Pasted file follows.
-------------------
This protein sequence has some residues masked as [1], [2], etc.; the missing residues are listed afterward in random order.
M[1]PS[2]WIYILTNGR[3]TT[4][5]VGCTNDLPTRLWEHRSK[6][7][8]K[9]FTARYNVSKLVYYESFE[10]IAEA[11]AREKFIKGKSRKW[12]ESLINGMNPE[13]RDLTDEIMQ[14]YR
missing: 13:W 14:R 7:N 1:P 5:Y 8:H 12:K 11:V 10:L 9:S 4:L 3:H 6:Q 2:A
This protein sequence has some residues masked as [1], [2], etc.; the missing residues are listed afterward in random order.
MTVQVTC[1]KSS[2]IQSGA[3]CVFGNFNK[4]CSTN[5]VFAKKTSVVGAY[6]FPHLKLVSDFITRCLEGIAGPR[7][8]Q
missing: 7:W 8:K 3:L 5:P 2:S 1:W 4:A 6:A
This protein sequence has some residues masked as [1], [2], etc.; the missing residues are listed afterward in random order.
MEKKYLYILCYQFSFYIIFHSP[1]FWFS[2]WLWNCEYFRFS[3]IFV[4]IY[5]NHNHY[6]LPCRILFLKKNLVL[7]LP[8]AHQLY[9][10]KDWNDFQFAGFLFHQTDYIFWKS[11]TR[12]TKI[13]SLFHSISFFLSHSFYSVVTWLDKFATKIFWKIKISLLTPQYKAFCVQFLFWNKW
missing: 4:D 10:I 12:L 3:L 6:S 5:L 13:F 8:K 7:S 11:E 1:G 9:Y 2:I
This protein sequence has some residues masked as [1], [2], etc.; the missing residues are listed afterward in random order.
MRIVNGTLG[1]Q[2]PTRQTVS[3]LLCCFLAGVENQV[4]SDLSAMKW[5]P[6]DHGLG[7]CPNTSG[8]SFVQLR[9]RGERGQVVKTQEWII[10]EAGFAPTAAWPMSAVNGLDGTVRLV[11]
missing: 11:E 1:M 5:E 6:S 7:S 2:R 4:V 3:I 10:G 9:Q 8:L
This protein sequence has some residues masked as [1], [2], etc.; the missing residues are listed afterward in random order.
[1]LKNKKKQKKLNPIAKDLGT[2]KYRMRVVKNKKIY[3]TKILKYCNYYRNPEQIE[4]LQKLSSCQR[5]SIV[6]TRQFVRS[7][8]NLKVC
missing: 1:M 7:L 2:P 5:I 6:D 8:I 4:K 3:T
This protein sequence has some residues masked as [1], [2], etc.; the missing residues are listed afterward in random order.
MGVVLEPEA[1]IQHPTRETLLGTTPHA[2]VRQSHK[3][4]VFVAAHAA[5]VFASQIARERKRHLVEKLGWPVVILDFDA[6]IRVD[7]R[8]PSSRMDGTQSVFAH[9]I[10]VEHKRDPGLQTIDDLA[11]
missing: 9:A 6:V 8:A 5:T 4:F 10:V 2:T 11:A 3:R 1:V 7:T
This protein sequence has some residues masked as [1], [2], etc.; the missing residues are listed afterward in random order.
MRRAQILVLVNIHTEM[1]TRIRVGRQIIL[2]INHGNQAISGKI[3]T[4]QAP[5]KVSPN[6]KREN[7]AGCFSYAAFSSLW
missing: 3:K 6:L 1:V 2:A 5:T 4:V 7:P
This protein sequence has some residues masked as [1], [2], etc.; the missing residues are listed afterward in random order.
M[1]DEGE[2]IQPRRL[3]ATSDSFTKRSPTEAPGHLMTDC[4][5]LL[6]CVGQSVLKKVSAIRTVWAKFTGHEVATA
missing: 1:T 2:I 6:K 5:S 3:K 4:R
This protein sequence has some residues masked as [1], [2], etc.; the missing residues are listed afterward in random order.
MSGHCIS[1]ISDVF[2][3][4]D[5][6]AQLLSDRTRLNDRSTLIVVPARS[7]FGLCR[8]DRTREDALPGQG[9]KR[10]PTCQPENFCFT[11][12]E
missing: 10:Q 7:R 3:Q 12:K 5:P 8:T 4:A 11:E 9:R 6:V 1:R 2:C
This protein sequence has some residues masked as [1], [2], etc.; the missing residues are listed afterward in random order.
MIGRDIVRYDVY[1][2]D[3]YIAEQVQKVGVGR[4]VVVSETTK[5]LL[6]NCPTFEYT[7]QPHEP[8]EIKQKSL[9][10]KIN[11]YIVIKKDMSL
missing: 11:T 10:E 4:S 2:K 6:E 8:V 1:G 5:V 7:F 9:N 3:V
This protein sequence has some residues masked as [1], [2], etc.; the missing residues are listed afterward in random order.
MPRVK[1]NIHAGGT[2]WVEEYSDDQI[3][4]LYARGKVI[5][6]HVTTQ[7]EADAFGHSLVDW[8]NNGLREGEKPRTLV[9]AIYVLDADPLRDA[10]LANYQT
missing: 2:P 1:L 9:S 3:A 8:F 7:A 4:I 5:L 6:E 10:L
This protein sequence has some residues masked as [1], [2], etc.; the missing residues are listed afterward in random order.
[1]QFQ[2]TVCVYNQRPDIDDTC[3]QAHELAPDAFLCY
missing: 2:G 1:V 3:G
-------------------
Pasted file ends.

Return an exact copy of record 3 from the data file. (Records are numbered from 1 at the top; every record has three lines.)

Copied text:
This protein sequence has some residues masked as [1], [2], etc.; the missing residues are listed afterward in random order.
MEKKYLYILCYQFSFYIIFHSP[1]FWFS[2]WLWNCEYFRFS[3]IFV[4]IY[5]NHNHY[6]LPCRILFLKKNLVL[7]LP[8]AHQLY[9][10]KDWNDFQFAGFLFHQTDYIFWKS[11]TR[12]TKI[13]SLFHSISFFLSHSFYSVVTWLDKFATKIFWKIKISLLTPQYKAFCVQFLFWNKW
missing: 4:D 10:I 12:L 3:L 6:S 5:L 13:F 8:K 7:S 11:E 1:G 9:Y 2:I